One of the most hazardous work environments is the construction site! Working at construction sites is risky; accidents like falling from scaffolding, machinery malfunctions, or collapsing structures can cause major head injuries. 

The brain is one of the most important organs in the body, and suffering from head injuries can be devastating and last a lifetime. While working at these sites is a lot safer today, workers continue to experience some of the highest risks of accidents and chronic injuries.

Researchers reported more than 2,200 workers’ death from 2003 to 2010 due to traumatic brain injuries. Employers and supervisors should not only ensure that everybody wears hard hats, but also take safety measures to avoid traumatic brain injuries (TBI). Here’s a guide to help you with what you can do to prevent head injuries:

Workers Need To Wear Personal Protective Gear

Two crucial factors to prevent head injuries:

  • Identifying possible hazards
  • Minimizing risks

Head injuries can occur because of workers struck by falling objects, falling from a good height, work areas with low clearance, and many other associated risks.

A job site with hanging objects, low passages, and walking into too many overhead obstacles is dangerous and can result in a severe head injury.

Thus, wearing protective gear like hard hats becomes crucial in workplaces where head injuries are possible. Today, hard hats are made to prevent penetration and impacts from falling objects. While this is the responsibility of an employer to provide PPE for their workers, workers should also remember to follow safety practices and be aware of mitigating the risks.

Equipment Training

While personal protective equipment is of utmost importance, providing required training can’t be stressed enough. Since certain worksites involve heavy machinery and lifts, workers should know how to work around them. 

Sometimes casual behavior of workers, for instance, not wearing helmets properly and not being careful, becomes a major cause of hazards and accidents. Proper training and aerial lift certification helps make the workers disciplined in terms of understanding the consequences of improper PPE.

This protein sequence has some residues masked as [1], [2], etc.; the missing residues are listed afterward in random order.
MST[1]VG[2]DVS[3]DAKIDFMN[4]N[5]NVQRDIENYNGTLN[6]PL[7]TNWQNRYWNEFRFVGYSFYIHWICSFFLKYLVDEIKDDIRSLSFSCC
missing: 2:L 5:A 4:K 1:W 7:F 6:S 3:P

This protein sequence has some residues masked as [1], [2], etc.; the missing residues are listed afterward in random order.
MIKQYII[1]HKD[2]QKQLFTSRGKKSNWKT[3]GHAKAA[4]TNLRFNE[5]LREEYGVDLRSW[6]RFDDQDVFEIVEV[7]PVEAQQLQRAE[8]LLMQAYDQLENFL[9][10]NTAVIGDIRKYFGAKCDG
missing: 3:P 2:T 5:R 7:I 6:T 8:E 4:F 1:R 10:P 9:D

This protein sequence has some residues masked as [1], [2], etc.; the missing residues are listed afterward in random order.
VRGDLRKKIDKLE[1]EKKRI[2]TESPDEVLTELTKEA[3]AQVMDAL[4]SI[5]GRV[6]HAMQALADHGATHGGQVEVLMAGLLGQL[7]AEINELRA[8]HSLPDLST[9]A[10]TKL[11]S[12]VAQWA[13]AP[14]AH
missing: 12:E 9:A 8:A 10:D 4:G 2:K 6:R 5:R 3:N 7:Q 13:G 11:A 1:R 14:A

Training also promotes a healthy and safe culture at job sites, which eventually makes a big difference from the worksite with untrained workers.

Consequently, supervisors and managers should set an example by making sure that they wear head protection all the time during work. Site Rules and regulations also have a critical role to play. There should be designated areas and zones that need the use of hard helmets, and employers should ensure that the rules are being followed.

Be Careful While Climbing on the Lift’s Platform

Falling from aerial lifts is pretty much common at construction sites as a result of workers getting injured. So, make sure that the mud and any other clutter around the work area are cleaned off before workers climb up to the equipment. Workers should wear gloves to ensure a good grip while they are grabbing on.

Workers should be careful while climbing onto the equipment; for instance, a three-point stance works great as it prevents them from losing their footing. Avoid stretching too much so that you can have a good grip on the handles. Also, they should not carry anything while they are getting up and down. Never jump down from the lifts, as they are where most accidents happen.


Every construction worker should remember that chances of hazards and accidents are always there while working at construction sites. Being cautious and attentive every minute of the day will promote a healthy and safe worksite!